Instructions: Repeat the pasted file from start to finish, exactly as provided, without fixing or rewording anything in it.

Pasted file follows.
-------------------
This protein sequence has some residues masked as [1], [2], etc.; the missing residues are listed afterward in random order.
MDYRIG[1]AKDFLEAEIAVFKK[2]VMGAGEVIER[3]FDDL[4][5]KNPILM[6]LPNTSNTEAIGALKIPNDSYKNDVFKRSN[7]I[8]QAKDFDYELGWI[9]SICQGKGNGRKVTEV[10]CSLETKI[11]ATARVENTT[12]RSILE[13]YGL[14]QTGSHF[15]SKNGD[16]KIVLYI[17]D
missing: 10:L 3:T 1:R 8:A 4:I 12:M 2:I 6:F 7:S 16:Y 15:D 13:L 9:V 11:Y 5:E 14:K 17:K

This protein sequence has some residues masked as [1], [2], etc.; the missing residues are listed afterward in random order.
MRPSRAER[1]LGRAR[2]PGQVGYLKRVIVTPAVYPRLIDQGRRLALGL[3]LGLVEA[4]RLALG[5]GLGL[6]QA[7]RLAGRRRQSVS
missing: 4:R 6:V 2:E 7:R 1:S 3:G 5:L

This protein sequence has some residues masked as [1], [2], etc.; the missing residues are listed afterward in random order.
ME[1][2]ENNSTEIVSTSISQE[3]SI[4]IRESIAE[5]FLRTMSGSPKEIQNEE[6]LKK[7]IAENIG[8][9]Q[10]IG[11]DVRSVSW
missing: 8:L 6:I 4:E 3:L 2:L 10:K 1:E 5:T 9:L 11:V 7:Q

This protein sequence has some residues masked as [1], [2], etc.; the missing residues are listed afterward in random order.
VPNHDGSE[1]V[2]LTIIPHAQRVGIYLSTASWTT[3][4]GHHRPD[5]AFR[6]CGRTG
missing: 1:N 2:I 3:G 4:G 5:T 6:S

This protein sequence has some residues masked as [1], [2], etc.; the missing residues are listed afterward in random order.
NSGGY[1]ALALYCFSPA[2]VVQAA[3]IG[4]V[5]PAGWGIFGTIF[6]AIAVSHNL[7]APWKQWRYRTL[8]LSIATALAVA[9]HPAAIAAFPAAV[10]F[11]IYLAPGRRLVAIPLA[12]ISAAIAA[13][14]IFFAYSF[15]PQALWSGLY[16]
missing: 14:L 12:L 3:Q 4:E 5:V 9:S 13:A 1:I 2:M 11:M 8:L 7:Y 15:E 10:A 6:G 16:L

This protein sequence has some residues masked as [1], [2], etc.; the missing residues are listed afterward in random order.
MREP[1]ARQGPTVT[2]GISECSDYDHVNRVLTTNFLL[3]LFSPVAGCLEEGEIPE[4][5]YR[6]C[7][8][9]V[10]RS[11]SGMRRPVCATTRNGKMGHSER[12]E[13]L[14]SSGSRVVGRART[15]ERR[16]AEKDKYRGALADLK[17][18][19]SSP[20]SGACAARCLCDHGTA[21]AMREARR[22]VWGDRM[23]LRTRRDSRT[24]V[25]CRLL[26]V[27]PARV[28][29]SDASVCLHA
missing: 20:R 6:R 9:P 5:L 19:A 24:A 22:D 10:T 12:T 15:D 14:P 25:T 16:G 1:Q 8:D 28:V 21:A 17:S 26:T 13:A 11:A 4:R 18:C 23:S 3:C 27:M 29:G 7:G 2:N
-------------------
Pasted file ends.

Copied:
This protein sequence has some residues masked as [1], [2], etc.; the missing residues are listed afterward in random order.
MDYRIG[1]AKDFLEAEIAVFKK[2]VMGAGEVIER[3]FDDL[4][5]KNPILM[6]LPNTSNTEAIGALKIPNDSYKNDVFKRSN[7]I[8]QAKDFDYELGWI[9]SICQGKGNGRKVTEV[10]CSLETKI[11]ATARVENTT[12]RSILE[13]YGL[14]QTGSHF[15]SKNGD[16]KIVLYI[17]D
missing: 10:L 3:T 1:R 8:A 4:I 12:M 2:I 6:F 7:S 16:Y 15:D 13:L 9:V 11:Y 5:E 14:K 17:K

This protein sequence has some residues masked as [1], [2], etc.; the missing residues are listed afterward in random order.
MRPSRAER[1]LGRAR[2]PGQVGYLKRVIVTPAVYPRLIDQGRRLALGL[3]LGLVEA[4]RLALG[5]GLGL[6]QA[7]RLAGRRRQSVS
missing: 4:R 6:V 2:E 7:R 1:S 3:G 5:L

This protein sequence has some residues masked as [1], [2], etc.; the missing residues are listed afterward in random order.
ME[1][2]ENNSTEIVSTSISQE[3]SI[4]IRESIAE[5]FLRTMSGSPKEIQNEE[6]LKK[7]IAENIG[8][9]Q[10]IG[11]DVRSVSW
missing: 8:L 6:I 4:E 3:L 2:L 10:K 1:E 5:T 9:L 11:V 7:Q

This protein sequence has some residues masked as [1], [2], etc.; the missing residues are listed afterward in random order.
VPNHDGSE[1]V[2]LTIIPHAQRVGIYLSTASWTT[3][4]GHHRPD[5]AFR[6]CGRTG
missing: 1:N 2:I 3:G 4:G 5:T 6:S

This protein sequence has some residues masked as [1], [2], etc.; the missing residues are listed afterward in random order.
NSGGY[1]ALALYCFSPA[2]VVQAA[3]IG[4]V[5]PAGWGIFGTIF[6]AIAVSHNL[7]APWKQWRYRTL[8]LSIATALAVA[9]HPAAIAAFPAAV[10]F[11]IYLAPGRRLVAIPLA[12]ISAAIAA[13][14]IFFAYSF[15]PQALWSGLY[16]
missing: 14:L 12:L 3:Q 4:E 5:V 9:S 13:A 1:I 2:M 11:M 8:L 7:Y 15:E 10:A 6:G 16:L

This protein sequence has some residues masked as [1], [2], etc.; the missing residues are listed afterward in random order.
MREP[1]ARQGPTVT[2]GISECSDYDHVNRVLTTNFLL[3]LFSPVAGCLEEGEIPE[4][5]YR[6]C[7][8][9]V[10]RS[11]SGMRRPVCATTRNGKMGHSER[12]E[13]L[14]SSGSRVVGRART[15]ERR[16]AEKDKYRGALADLK[17][18][19]SSP[20]SGACAARCLCDHGTA[21]AMREARR[22]VWGDRM[23]LRTRRDSRT[24]V[25]CRLL[26]V[27]PARV[28][29]SDASVCLHA
missing: 20:R 6:R 9:P 5:L 19:A 24:A 22:D 10:T 12:T 15:D 14:P 25:T 16:G 1:Q 8:D 28:V 21:A 17:S 26:T 13:A 11:A 4:R 18:C 23:S 3:C 27:M 29:G 7:G 2:N